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DJI Mavic Pro Drone | Breaking Cybersecurity News | The Hacker News

Researchers Reveal New Security Flaw Affecting China's DJI Drones

Researchers Reveal New Security Flaw Affecting China's DJI Drones

Jul 24, 2020
Cybersecurity researchers on Thursday revealed security issues in the Android app developed by Chinese drone-maker Da Jiang Innovations (DJI) that comes with an auto-update mechanism that bypasses Google Play Store and could be used to install malicious applications and transmit sensitive personal information to DJI's servers. The twin reports, courtesy of cybersecurity firms Synacktiv and GRIMM , found that DJI's Go 4 Android app not only asks for extensive permissions and collects personal data (IMSI, IMEI, the serial number of the SIM card), it makes use of anti-debug and encryption techniques to thwart security analysis. "This mechanism is very similar to command and control servers encountered with malware," Synacktiv said. "Given the wide permissions required by DJI GO 4 — contacts, microphone, camera, location, storage, change network connectivity — the DJI or Weibo Chinese servers have almost full control over the user's phone." The
Here's How Hackers Could Have Spied On Your DJI Drone Account

Here's How Hackers Could Have Spied On Your DJI Drone Account

Nov 08, 2018
Cybersecurity researchers at Check Point today revealed details of a potential dangerous vulnerability in DJI Drone web app that could have allowed attackers access user accounts and synced sensitive information within it, including flight records, location, live video camera feed, and photos taken during a flight. Thought the vulnerability was discovered and responsibly reported by the security firm Check Point to the DJI security team in March this year, the popular China-based drone manufacturing company fixed the issue after almost six months in September. The account takeover attack takes advantage of a total of three vulnerabilities in the DJI infrastructure, including a Secure Cookie bug in the DJI identification process, a cross-site scripting (XSS) flaw in its Forum and a SSL Pinning issue in its mobile app. The first vulnerability, i.e. not having the "secure" and "httponly" cookie flag enabled, allowed attackers to steal login cookies of a user b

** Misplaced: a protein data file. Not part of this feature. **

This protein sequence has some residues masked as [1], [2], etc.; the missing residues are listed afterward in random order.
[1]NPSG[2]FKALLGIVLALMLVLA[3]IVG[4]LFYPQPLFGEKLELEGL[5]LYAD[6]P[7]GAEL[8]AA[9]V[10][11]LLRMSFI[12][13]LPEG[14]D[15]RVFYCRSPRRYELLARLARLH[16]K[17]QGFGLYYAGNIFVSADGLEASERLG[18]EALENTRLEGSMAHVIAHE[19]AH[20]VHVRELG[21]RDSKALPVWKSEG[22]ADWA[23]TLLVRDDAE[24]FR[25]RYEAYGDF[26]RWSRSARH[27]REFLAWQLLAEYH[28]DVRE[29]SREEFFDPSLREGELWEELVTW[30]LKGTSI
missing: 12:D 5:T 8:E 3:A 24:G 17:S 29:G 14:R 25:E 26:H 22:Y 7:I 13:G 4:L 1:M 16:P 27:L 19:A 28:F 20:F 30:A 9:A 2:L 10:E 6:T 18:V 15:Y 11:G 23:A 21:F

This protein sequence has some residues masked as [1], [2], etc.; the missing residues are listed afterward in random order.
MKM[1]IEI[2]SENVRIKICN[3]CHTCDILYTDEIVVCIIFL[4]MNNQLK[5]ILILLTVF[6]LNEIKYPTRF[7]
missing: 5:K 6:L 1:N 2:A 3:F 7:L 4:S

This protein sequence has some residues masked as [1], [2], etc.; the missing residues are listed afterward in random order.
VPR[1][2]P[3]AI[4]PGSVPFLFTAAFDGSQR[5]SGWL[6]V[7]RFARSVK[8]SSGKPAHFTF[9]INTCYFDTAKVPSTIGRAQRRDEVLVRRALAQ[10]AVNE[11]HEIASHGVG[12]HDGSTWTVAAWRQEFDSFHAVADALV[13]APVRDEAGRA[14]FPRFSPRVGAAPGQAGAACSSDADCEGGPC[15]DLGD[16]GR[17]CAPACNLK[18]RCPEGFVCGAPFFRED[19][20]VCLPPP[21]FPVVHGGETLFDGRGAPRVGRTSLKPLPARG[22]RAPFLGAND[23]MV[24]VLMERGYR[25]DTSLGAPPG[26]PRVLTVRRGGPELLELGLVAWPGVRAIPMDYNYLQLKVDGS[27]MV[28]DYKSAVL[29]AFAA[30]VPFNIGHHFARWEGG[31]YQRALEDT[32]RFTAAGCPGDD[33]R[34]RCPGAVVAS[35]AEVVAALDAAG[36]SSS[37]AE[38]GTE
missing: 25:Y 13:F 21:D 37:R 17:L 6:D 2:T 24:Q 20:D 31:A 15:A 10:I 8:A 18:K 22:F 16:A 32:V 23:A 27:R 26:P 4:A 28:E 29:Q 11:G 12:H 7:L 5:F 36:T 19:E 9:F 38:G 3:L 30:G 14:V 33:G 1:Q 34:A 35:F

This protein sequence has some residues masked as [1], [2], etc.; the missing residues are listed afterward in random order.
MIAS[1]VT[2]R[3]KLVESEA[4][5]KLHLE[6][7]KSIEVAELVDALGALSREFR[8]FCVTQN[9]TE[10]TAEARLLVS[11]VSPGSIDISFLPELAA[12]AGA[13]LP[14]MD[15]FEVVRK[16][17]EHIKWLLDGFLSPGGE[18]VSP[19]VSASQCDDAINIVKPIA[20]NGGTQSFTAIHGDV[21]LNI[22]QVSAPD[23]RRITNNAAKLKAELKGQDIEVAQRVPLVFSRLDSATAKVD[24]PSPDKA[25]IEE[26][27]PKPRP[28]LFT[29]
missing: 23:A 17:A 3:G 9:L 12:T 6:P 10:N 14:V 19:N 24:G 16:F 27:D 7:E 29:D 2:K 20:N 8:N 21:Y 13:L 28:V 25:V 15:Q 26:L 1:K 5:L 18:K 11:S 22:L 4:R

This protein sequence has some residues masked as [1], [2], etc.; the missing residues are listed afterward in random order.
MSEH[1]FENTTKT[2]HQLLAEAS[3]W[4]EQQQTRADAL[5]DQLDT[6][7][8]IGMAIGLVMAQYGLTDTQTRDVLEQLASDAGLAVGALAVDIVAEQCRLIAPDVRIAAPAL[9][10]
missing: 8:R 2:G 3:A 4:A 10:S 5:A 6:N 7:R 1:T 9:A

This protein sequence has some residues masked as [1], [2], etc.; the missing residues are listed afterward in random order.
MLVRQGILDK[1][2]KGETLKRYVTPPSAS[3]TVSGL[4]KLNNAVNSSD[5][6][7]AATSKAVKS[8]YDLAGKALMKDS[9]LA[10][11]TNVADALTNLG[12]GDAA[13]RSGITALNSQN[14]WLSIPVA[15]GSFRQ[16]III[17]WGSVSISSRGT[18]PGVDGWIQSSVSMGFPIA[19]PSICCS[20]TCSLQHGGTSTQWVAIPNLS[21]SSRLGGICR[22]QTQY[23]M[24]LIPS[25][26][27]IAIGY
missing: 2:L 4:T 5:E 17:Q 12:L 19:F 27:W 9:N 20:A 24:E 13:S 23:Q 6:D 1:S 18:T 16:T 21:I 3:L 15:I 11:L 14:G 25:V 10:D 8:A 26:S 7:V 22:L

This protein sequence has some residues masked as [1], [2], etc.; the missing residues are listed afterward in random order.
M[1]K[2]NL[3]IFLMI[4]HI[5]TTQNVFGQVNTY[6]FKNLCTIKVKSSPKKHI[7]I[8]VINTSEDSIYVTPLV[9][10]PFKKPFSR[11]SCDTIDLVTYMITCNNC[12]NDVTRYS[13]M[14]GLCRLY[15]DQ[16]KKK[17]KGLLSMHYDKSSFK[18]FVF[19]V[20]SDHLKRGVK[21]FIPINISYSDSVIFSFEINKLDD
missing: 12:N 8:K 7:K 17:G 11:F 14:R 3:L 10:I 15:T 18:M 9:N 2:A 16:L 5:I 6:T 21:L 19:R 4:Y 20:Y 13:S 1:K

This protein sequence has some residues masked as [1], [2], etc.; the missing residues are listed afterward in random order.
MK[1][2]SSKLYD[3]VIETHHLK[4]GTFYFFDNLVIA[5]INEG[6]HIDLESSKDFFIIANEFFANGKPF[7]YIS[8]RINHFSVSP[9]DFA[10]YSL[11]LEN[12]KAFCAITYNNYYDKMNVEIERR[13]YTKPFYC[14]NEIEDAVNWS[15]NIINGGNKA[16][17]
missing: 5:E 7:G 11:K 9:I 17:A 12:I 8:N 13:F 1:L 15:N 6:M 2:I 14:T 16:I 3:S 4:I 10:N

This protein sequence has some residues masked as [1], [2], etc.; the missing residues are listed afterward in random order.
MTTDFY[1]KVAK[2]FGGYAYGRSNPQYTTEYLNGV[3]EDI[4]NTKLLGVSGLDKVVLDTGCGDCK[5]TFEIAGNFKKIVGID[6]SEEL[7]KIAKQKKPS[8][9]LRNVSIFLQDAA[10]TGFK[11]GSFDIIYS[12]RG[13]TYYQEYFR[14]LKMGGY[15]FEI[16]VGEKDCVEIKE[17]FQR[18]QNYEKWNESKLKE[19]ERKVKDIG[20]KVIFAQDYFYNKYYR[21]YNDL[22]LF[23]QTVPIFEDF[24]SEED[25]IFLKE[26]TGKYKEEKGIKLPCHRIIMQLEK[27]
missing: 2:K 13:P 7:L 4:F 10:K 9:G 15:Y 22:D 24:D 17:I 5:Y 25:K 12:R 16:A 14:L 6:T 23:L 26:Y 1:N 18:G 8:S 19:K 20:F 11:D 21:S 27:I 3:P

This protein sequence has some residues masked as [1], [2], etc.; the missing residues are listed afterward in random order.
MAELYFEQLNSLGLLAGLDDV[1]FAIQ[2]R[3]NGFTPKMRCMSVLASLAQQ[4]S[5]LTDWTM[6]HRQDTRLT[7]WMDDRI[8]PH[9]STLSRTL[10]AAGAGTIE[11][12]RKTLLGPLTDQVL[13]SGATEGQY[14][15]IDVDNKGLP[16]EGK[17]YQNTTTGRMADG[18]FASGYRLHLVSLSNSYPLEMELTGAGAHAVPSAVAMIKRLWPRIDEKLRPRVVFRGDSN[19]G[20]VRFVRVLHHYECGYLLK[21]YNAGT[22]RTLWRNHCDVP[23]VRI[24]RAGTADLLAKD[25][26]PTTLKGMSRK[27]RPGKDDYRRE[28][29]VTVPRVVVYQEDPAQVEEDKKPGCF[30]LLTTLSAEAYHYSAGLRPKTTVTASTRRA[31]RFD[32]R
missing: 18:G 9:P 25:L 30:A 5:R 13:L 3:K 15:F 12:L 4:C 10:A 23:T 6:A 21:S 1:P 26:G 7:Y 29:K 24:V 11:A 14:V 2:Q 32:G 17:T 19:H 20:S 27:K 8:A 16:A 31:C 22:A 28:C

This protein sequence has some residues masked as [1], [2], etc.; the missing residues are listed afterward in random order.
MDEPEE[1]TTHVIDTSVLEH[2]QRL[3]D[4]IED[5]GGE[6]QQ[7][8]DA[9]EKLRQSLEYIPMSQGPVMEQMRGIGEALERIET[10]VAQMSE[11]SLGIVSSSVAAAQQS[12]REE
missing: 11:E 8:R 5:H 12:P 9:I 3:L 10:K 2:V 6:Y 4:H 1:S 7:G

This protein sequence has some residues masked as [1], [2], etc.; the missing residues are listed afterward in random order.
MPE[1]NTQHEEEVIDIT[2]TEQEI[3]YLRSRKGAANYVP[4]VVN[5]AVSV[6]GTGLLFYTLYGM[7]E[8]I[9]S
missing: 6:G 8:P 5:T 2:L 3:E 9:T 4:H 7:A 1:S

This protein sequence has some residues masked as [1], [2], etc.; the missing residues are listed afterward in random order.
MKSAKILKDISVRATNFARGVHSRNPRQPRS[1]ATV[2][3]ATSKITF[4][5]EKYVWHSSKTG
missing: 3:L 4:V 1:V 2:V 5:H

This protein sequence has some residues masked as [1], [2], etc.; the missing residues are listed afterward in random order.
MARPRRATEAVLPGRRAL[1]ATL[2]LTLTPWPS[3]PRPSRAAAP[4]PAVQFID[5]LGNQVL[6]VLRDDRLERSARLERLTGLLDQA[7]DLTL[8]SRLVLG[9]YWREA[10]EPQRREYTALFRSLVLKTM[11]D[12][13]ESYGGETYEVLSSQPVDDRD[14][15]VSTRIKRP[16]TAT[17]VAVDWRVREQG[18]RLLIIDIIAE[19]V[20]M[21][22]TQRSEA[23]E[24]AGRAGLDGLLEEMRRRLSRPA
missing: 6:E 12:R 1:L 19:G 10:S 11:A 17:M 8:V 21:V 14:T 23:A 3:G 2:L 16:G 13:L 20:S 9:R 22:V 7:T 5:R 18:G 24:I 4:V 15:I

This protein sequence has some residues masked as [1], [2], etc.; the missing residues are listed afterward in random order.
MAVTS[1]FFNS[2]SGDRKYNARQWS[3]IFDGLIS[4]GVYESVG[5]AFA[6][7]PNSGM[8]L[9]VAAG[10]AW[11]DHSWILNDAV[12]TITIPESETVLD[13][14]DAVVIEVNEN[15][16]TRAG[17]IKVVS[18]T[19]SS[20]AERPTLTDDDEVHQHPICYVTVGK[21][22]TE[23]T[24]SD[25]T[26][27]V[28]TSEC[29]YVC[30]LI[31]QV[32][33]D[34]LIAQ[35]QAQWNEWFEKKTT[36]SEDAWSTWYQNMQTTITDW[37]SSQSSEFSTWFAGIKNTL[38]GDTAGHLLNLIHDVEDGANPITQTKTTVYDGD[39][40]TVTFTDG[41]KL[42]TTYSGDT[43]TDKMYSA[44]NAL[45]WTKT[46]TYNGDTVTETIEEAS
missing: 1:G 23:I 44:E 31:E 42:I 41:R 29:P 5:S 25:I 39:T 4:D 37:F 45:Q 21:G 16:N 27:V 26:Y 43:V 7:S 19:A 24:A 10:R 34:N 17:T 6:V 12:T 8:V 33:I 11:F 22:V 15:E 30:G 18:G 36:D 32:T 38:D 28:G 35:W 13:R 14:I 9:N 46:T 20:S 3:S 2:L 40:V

SaaS Compliance through the NIST Cybersecurity Framework

SaaS Compliance through the NIST Cybersecurity Framework

Feb 20, 2024Cybersecurity Framework / SaaS Security
The US National Institute of Standards and Technology (NIST) cybersecurity framework is one of the world's most important guidelines for securing networks. It can be applied to any number of applications, including SaaS.  One of the challenges facing those tasked with securing SaaS applications is the different settings found in each application. It makes it difficult to develop a configuration policy that will apply to an HR app that manages employees, a marketing app that manages content, and an R&D app that manages software versions, all while aligning with NIST compliance standards.  However, there are several settings that can be applied to nearly every app in the SaaS stack. In this article, we'll explore some universal configurations, explain why they are important, and guide you in setting them in a way that improves your SaaS apps' security posture.  Start with Admins Role-based access control (RBAC) is a key to NIST adherence and should be applied to every SaaS a
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